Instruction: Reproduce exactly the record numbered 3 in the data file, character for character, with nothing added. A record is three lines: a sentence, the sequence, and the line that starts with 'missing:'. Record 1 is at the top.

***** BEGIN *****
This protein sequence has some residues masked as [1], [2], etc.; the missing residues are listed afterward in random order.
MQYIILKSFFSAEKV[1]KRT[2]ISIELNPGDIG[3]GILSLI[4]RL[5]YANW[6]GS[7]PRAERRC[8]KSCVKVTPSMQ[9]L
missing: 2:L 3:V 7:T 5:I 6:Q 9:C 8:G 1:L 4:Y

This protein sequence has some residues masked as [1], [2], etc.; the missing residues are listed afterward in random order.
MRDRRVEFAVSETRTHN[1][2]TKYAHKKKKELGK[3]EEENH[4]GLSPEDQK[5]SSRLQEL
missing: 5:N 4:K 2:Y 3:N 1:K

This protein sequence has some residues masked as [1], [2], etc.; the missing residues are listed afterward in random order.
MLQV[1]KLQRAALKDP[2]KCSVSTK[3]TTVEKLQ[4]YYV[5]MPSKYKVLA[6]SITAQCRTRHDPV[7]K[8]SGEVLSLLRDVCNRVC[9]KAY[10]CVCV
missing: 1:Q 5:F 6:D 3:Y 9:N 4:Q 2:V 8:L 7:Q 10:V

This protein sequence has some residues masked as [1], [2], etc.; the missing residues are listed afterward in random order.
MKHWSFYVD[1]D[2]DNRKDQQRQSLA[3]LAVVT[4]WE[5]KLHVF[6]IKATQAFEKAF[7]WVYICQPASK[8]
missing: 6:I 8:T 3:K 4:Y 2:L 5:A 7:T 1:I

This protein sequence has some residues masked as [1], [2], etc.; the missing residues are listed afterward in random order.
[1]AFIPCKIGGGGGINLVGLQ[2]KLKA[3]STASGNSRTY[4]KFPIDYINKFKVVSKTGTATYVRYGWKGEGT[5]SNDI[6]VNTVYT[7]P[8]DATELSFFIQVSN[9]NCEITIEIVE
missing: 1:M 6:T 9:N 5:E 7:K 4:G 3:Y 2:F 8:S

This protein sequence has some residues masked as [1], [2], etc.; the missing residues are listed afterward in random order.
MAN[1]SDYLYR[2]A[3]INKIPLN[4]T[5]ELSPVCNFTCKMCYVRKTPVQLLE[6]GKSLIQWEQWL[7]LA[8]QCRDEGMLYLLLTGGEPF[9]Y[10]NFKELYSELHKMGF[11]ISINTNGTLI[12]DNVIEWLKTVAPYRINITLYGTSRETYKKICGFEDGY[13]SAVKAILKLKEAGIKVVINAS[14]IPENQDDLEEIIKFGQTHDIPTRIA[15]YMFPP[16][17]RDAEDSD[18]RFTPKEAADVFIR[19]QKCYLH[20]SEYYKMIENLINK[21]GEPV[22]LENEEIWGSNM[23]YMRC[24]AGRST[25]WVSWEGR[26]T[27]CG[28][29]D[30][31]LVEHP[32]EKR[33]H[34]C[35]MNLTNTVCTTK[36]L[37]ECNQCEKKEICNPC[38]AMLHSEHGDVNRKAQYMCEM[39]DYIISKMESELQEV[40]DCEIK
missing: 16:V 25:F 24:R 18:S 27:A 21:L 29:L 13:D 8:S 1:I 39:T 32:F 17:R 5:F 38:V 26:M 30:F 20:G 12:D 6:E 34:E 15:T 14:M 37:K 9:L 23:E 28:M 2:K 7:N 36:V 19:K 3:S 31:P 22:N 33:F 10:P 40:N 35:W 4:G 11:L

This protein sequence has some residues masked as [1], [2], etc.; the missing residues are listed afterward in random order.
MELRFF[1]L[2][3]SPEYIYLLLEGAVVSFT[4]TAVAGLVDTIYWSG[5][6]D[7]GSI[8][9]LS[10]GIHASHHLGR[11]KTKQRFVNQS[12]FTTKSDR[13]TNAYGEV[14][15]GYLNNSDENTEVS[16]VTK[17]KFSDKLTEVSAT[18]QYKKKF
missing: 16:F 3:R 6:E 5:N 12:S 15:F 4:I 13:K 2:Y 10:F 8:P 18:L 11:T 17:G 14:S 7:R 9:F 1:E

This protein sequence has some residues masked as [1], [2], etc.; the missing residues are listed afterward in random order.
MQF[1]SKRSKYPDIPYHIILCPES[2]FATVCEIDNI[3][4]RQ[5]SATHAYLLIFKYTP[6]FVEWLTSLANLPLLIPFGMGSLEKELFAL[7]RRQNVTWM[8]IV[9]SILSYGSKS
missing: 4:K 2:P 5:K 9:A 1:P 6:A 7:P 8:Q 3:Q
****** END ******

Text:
This protein sequence has some residues masked as [1], [2], etc.; the missing residues are listed afterward in random order.
MLQV[1]KLQRAALKDP[2]KCSVSTK[3]TTVEKLQ[4]YYV[5]MPSKYKVLA[6]SITAQCRTRHDPV[7]K[8]SGEVLSLLRDVCNRVC[9]KAY[10]CVCV
missing: 1:Q 5:F 6:D 3:Y 9:N 4:Q 2:V 8:L 7:Q 10:V